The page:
It is National Carers Week from October 12-18, and regrettably a lot of people don’t really care. They don’t need to care for someone with a disability so they feel the occasion has nothing to do with them.
Ever gone to a supermarket and seen ‘those people’ – oh, that is a horrible term – with a disability and thought, ‘those poor souls’, and then looked away because ‘it’s not my concern’?
If we can perform one good thing this month perhaps let’s share a glimpse of what it’s like in their world. We’ll start by dismissing the patronising approach, and may we correct those who use the line “people with disabilities” – you may have one or a multiple number of health issues that may make you a person with a disability, but no one can have more than one disability.
Apologies for the political correctness or a hint of being on the attack, but it seems being in the world of a carer of someone with a disability is largely about trying to convey to those outside of it that the simplest form of frustration can be consuming.
Few understand this environment more than Pat Smitherman, of Clayton Bay, who 25 years ago started a carers support concept that is now the basis of international programs that assist those who care for someone with a disability, be it mental and/or physical.
When Pat started out ‘carer’ was a new word. Now there is The Carers Recognition Act (2005) South Australia, and people have used Pat’s model with the key element being the carer is at the centre of the program.
With help and amazing encouragement from her husband Peter, the program has changed the lives of so many families, and since her retirement in 2006 the Smithermans have continued to be an invaluable reference source through the Carers Support Centre program, including the tireless service provided in Victoria Street, Victor Harbor, under the auspices of Health SA.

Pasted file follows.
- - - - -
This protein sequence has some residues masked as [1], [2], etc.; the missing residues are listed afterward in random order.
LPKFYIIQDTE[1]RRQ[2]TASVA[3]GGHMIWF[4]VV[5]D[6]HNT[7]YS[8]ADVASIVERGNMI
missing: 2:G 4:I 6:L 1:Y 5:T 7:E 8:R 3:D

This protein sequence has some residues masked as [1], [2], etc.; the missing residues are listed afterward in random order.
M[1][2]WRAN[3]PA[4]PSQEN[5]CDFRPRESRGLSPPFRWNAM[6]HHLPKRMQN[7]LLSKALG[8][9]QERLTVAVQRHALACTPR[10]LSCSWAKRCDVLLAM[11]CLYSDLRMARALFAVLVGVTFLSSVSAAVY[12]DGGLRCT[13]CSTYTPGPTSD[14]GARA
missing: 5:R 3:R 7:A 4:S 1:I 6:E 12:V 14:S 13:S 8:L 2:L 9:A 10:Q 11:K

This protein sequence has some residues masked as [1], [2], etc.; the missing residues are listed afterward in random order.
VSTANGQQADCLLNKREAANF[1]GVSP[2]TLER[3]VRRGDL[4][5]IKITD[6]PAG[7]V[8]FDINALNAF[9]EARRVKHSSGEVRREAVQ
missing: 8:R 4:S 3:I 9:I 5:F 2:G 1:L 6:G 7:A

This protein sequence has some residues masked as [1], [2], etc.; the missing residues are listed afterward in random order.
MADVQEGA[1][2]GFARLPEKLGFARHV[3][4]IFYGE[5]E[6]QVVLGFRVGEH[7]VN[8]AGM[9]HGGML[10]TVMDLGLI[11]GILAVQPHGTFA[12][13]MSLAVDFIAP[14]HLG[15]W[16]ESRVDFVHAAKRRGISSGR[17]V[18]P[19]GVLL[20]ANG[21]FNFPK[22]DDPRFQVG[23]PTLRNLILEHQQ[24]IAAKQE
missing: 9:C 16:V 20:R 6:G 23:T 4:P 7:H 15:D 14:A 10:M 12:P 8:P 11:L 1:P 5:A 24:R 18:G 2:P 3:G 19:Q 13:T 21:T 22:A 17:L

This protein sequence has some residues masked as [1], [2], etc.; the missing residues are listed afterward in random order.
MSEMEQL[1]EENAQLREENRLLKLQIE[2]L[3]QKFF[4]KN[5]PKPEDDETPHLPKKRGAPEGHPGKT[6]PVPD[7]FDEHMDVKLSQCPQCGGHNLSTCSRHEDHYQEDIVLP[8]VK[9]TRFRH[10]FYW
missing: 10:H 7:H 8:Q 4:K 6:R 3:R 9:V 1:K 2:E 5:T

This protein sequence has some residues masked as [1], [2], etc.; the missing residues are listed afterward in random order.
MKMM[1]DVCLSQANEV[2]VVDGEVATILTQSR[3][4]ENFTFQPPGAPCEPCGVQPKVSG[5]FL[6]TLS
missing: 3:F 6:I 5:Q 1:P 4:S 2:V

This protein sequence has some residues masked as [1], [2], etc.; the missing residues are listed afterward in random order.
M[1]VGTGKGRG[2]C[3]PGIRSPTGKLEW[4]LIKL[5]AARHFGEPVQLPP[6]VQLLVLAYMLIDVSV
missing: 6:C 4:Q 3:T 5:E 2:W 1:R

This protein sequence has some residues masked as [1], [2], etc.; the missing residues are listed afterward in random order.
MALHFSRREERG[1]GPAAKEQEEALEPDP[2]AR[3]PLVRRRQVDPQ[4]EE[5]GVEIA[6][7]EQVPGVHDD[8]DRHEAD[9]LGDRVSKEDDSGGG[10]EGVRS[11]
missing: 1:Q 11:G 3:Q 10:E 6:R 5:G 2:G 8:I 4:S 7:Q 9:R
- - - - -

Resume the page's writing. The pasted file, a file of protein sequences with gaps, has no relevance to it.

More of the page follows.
The impact on our community is emphasised by the fact there are 213,700 South Australians providing ongoing assistance to someone with a disability or an age-related frailty (2000 ABS), including about 300 from Goolwa-Victor Harbor. This does not include those who are not registered as a carer along our south coast, and there are lots.
As much as everyone can say ‘more should be done’, the fact is, caring for those in need can happen to anyone tomorrow, and it is society’s challenge. If it weren’t for Pat being asked to develop a program which began with a study of carers at home and their families, which gave her an insight what their world was like, we would not have anything near as vital as we have now.
“Initially, in 1990 I was given the responsibility of looking after 80 people,” Pat said. “I talked to people in a caring situation and I picked up they were obviously financially stressed, very isolated, most were grieving in some form, and they were losing their social skills and self-esteem because they were just at home looking after someone else.
“People were withdrawing from the community. The first thing I did was to try and get some contact with them, and I started with support groups. Recreation was not a word that many used, so I declared one day to be a carer’s day-off, and we went out.
“At the end of that day they said things like ‘I have had a week’s holiday… I cannot remember eating with a knife and fork’. It really hit me. I realised there were many caring situations. Predominantly people used to talk about the aged, which of course is a huge area, but there were lots of parents – parents who had babies that had a disability, children having to go through the trauma of where they go to school and how they may be supported. Then I discovered there were children looking after parents, some only six or seven. Their parents may have had a mental illness and they wouldn’t go to school because they feared mum might do something to herself.
“It is a huge issue that people think can be solved with a few support groups or throwing money at them, but it’s much more than that.
“It’s incorrect to make the assumption that everyone who is caring loves that person because it is sometimes not the case, and it is even harder if they don’t particularly like the person. I am concerned about the number of children looking after parents, and sometimes also their brother or sister. Previously, the system never recognised those kids, and we still need to do much better for them.